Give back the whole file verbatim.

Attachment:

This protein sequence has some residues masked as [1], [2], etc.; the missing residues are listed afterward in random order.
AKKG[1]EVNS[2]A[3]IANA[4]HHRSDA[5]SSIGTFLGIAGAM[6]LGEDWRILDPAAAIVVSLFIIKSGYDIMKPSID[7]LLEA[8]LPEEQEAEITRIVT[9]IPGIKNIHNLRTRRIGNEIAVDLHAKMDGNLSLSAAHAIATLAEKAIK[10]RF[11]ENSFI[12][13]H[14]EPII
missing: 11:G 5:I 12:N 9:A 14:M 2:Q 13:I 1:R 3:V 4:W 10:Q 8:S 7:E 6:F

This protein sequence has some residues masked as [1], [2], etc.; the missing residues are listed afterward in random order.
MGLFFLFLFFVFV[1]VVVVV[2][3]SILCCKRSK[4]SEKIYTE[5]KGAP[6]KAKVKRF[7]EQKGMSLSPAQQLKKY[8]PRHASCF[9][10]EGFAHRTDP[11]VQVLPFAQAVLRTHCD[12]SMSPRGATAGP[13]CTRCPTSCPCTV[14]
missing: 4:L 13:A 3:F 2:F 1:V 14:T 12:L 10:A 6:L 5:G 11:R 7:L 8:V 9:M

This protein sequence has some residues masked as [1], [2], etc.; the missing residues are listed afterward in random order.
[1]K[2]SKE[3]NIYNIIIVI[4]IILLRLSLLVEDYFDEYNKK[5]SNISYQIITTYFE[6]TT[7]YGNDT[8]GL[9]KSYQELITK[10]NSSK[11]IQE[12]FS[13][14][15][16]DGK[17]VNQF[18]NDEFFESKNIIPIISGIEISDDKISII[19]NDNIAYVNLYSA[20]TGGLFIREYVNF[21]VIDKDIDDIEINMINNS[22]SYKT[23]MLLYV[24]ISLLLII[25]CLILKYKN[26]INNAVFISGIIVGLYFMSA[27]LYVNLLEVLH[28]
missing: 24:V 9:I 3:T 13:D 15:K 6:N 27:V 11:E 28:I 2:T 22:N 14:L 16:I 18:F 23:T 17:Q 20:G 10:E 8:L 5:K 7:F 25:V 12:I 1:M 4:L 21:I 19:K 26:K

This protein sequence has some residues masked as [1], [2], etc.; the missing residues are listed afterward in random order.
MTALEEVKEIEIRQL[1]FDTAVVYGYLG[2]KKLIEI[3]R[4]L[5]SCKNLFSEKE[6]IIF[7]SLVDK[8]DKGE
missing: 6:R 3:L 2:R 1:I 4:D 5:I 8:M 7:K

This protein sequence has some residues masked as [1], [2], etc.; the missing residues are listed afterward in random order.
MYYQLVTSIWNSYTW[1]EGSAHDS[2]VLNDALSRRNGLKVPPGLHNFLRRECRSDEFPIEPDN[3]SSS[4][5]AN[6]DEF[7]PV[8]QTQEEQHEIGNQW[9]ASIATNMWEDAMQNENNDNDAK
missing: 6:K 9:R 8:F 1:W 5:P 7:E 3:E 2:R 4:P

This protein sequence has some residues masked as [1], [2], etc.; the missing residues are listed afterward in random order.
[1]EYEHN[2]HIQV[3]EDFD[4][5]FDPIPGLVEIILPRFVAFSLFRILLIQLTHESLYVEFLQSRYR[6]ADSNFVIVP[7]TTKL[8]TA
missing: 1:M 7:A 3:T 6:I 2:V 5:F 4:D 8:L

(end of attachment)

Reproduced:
This protein sequence has some residues masked as [1], [2], etc.; the missing residues are listed afterward in random order.
AKKG[1]EVNS[2]A[3]IANA[4]HHRSDA[5]SSIGTFLGIAGAM[6]LGEDWRILDPAAAIVVSLFIIKSGYDIMKPSID[7]LLEA[8]LPEEQEAEITRIVT[9]IPGIKNIHNLRTRRIGNEIAVDLHAKMDGNLSLSAAHAIATLAEKAIK[10]RF[11]ENSFI[12][13]H[14]EPII
missing: 11:G 5:I 12:N 9:A 14:M 2:Q 13:I 1:R 3:V 4:W 10:Q 8:S 7:E 6:F

This protein sequence has some residues masked as [1], [2], etc.; the missing residues are listed afterward in random order.
MGLFFLFLFFVFV[1]VVVVV[2][3]SILCCKRSK[4]SEKIYTE[5]KGAP[6]KAKVKRF[7]EQKGMSLSPAQQLKKY[8]PRHASCF[9][10]EGFAHRTDP[11]VQVLPFAQAVLRTHCD[12]SMSPRGATAGP[13]CTRCPTSCPCTV[14]
missing: 4:L 13:A 3:F 2:F 1:V 14:T 12:L 10:A 6:L 5:G 11:R 7:L 8:V 9:M

This protein sequence has some residues masked as [1], [2], etc.; the missing residues are listed afterward in random order.
[1]K[2]SKE[3]NIYNIIIVI[4]IILLRLSLLVEDYFDEYNKK[5]SNISYQIITTYFE[6]TT[7]YGNDT[8]GL[9]KSYQELITK[10]NSSK[11]IQE[12]FS[13][14][15][16]DGK[17]VNQF[18]NDEFFESKNIIPIISGIEISDDKISII[19]NDNIAYVNLYSA[20]TGGLFIREYVNF[21]VIDKDIDDIEINMINNS[22]SYKT[23]MLLYV[24]ISLLLII[25]CLILKYKN[26]INNAVFISGIIVGLYFMSA[27]LYVNLLEVLH[28]
missing: 24:V 9:I 3:T 13:D 15:K 6:N 27:V 11:E 28:I 2:T 22:N 14:L 16:I 18:F 23:T 17:Q 20:G 10:E 8:L 5:K 7:F 25:V 12:I 1:M 4:L 21:I 19:K 26:K

This protein sequence has some residues masked as [1], [2], etc.; the missing residues are listed afterward in random order.
MTALEEVKEIEIRQL[1]FDTAVVYGYLG[2]KKLIEI[3]R[4]L[5]SCKNLFSEKE[6]IIF[7]SLVDK[8]DKGE
missing: 6:R 3:L 2:R 1:I 4:D 5:I 8:M 7:K

This protein sequence has some residues masked as [1], [2], etc.; the missing residues are listed afterward in random order.
MYYQLVTSIWNSYTW[1]EGSAHDS[2]VLNDALSRRNGLKVPPGLHNFLRRECRSDEFPIEPDN[3]SSS[4][5]AN[6]DEF[7]PV[8]QTQEEQHEIGNQW[9]ASIATNMWEDAMQNENNDNDAK
missing: 6:K 9:R 8:F 1:W 5:P 7:E 3:E 2:R 4:P

This protein sequence has some residues masked as [1], [2], etc.; the missing residues are listed afterward in random order.
[1]EYEHN[2]HIQV[3]EDFD[4][5]FDPIPGLVEIILPRFVAFSLFRILLIQLTHESLYVEFLQSRYR[6]ADSNFVIVP[7]TTKL[8]TA
missing: 1:M 7:A 3:T 6:I 2:V 5:F 4:D 8:L